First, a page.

A prerequisite to becoming a licensed veterinarian is a doctoral degree in veterinary medicine. Those interested should enroll in associate’s degree programs in the field, such as an Associate of Science (A.S.) in veterinary technology.
A.S. Programs in Veterinary Technology
Students enrolled in a 2-year associate’s degree program in veterinary technology that carries accreditation from the American Veterinary Medical Association (AVMA) are trained to seek entry-level jobs as veterinary technicians. They are imparted comprehensive knowledge about clinical laboratory assisting techniques and animal biology. Students enrolled in many programs are also required to participate in an internship that involves working for about two months at a local veterinary facility.
The requirements from students also include performance of the practical tasks they would need to work as technicians in the field. They are taught about communicating with clients at veterinary clinics, dispensing pharmacological drugs, performing assessment procedures on animals, managing anesthetic procedures, handling lab specimens, and using diagnostic radiographic machines among other things.
Four-year universities are among the schools that commonly offer degree programs in veterinary technology. Admission criteria typically require applicants to have accomplished a high school GPA of 2.5 or more. Incoming students are also expected to show proof of high grades in algebra, chemistry, lab science and biology.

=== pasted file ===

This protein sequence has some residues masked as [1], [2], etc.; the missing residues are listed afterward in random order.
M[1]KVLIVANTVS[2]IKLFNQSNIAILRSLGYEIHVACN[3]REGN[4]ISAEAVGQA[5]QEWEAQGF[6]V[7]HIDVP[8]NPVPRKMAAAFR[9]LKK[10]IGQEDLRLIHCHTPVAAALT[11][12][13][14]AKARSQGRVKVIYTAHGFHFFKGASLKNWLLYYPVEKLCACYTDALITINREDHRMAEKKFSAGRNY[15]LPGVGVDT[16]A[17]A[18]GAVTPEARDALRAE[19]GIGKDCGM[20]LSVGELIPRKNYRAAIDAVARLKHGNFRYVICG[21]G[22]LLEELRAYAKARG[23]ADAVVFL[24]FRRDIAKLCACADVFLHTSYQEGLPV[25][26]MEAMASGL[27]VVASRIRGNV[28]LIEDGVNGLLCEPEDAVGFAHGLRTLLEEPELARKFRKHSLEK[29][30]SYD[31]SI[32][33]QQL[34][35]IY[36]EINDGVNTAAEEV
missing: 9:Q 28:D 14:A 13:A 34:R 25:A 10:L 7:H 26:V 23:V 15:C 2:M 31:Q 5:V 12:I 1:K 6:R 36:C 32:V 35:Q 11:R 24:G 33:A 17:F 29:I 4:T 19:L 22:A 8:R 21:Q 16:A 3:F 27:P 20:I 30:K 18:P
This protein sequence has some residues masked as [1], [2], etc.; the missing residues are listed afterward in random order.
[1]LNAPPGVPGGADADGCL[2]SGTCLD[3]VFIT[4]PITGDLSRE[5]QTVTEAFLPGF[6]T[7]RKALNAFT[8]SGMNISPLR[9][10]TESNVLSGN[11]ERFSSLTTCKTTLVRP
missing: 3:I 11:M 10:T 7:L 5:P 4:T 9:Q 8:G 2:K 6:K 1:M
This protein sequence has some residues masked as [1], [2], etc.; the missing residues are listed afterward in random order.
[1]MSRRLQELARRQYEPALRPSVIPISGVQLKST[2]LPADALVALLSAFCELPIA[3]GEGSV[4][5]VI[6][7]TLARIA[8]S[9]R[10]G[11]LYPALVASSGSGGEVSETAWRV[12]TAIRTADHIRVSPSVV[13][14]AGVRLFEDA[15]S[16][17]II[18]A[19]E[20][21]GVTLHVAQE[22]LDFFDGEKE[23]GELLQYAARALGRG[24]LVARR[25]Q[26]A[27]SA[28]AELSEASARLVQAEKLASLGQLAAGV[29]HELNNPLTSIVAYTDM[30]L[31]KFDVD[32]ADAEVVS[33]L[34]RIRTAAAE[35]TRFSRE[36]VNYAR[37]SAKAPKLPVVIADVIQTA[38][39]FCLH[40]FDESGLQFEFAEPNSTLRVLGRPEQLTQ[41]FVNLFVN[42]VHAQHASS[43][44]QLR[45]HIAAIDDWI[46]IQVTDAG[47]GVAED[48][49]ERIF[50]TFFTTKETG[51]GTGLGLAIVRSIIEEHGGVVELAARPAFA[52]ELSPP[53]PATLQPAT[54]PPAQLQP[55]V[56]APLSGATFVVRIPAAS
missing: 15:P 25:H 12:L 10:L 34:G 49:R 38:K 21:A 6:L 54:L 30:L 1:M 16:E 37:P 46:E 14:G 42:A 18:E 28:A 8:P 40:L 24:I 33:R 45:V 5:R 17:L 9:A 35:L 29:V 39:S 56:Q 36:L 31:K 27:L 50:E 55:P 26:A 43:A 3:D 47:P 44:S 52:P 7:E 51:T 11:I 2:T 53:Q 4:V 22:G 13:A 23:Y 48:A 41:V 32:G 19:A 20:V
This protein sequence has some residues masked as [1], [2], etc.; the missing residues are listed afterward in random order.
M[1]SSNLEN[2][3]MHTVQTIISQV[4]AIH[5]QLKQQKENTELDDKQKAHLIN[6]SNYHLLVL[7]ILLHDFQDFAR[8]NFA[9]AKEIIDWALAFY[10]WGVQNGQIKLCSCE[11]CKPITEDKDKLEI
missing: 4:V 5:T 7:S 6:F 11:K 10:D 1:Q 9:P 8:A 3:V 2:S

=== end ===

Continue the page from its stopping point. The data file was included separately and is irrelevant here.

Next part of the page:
Associate’s degree programs in veterinary technology are usually spread across six semesters, with courses related to basic lab science featured in the first half and those related to clinical procedures and skills in the latter half. Coursework may include topic areas such as:
•Small animal care
•Clinical lab methods
•Hematology for veterinary procedures
•Introductory veterinary technology
•Anatomy and physiology
•Large animal nursing
Job and Wage Outlook
Veterinary technicians can seek employment in diagnostic labs, research facilities or licensed veterinarians’ offices. In 2010, 84,800 veterinary technologists and technicians were employed in the United States (U.S. Bureau of Labor Statistics). In May 2012, these professionals took home a combined average annual wage of $30,290.
Continuing Education and Certification Choices
Passage of an exam administered by a licensing body is required in most states before veterinary technicians can gain certification in the field. However, in several states, the same National Veterinary Technician Exam is used by the State Board of Veterinary Examiners for certification purposes. Veterinary technicians who seek a career advancing in the field can earn a Bachelor of Science in Veterinary Technology to rise to become veterinary technologists, a similar but advanced position.